Despite years of protests: Wholesaler Papier Union continues to sell paper gained from illegal logging in Indonesia
Indonesia’s paper industry does not mind using violence against people and destroying tropical forests. Three Indonesian villagers recently had to pay with their lives when resisting against the acacia plantation of an APRIL subsidiary, reports Dede Kunaifi from the Indonesian environmental organisation Kabut. Dede Kunaifi is currently travelling through Germany following an invitation by ROBIN WOOD. He has alerted us to the fact that APRIL is planning to destroy another 45,000 hectares of tropical forest on the Kampar peninsula in Sumatra to establish new plantations. This would have devastating consequences both locally for small farmers and the environment, and globally due to the climatic effects. Dede Kunaifi appeals to customers in Europe to stop buying paper from Indonesia. Copy paper made by APRIL is sold in Germany under the trademark “Paper One” by the wholesaler Papier Union.
Three fatalities, 16 wounded and seven imprisoned – this is the sad state of Tangun, a village in Sumatra. Its inhabitants have been fighting for 1000 hectares of agricultural land which was blatantly taken over by an APRIL subsidiary (Asian Pacific Resources International Limited). In response to the villagers’ resistance, the company had some villagers taken hostage by its security guards on 28 May 2009. Since the villagers were not prepared to accept such acts of intimidation, a conflict erupted the very same day, in which three people died and several were wounded. The APRIL Group claims these people died in an accident. The national Indonesian human rights commission does not believe in APRIL’s claim. According to Dede Kunaifi and other Indonesian environmentalists there is plenty of evidence that the villagers were killed. “Customers in Germany should be made aware of the violence the paper industry uses against people and the environment in our country,” says Dede Kunaifi and asks everyone to “please stop buying paper from Indonesia!”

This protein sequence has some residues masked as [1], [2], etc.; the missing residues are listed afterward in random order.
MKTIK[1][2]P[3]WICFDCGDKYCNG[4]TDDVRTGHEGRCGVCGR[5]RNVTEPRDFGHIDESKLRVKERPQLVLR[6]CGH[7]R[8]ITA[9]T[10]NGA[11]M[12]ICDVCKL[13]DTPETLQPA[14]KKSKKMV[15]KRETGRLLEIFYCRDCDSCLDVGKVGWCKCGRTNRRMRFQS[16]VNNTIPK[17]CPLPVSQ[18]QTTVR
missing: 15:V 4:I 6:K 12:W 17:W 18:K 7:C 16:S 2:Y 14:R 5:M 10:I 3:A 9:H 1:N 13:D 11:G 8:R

APRIL is planning to also destroy large areas of rainforests in other parts of Sumatra. The Kampar peninsular is one of Sumatra’s few remaining areas covered in rainforest. To make matters worse, it is 45,000 hectares of peat forest APRIL wants to clear for paper plantations. The climatic consequences would be disastrous as the peat layers, which are several metres thick, store huge amounts of carbon dioxide. If the forest is logged, this harmful gas will escape into the atmosphere. This effect makes Indonesia the world’s third-largest producer of carbon dioxide today.
Based on the above methods of illegal logging, ROBIN WOOD has been appealing to Papier Union since 2002 to stop selling paper made by APRIL. Papier Union, who claims to be Germany’s largest paper wholesaler, has refused to do so until today, saying that the pulp for “Paper One” is exclusively sourced from plantations and not from destroying rainforests. “Given the violent practices used for paper plantations in Indonesia, such an argumentation seems somewhat cynical. We are asking Papier Union and all other traders or paper to stop selling paper from Indonesia,” says ROBIN WOOD’s Expert for Tropical Forests, Peter Gerhardt.
Dede Kunaifi will be pleased to make himself available for interviews in English.
Peter Gerhardt, Expert for Tropical Forests, phone +49 1577 782 88 25, tropenwald(at)robinwood.de
Ute Bertrand, Press Spokesperson, phone +49 40 380 892 22, presse(at)robinwood.de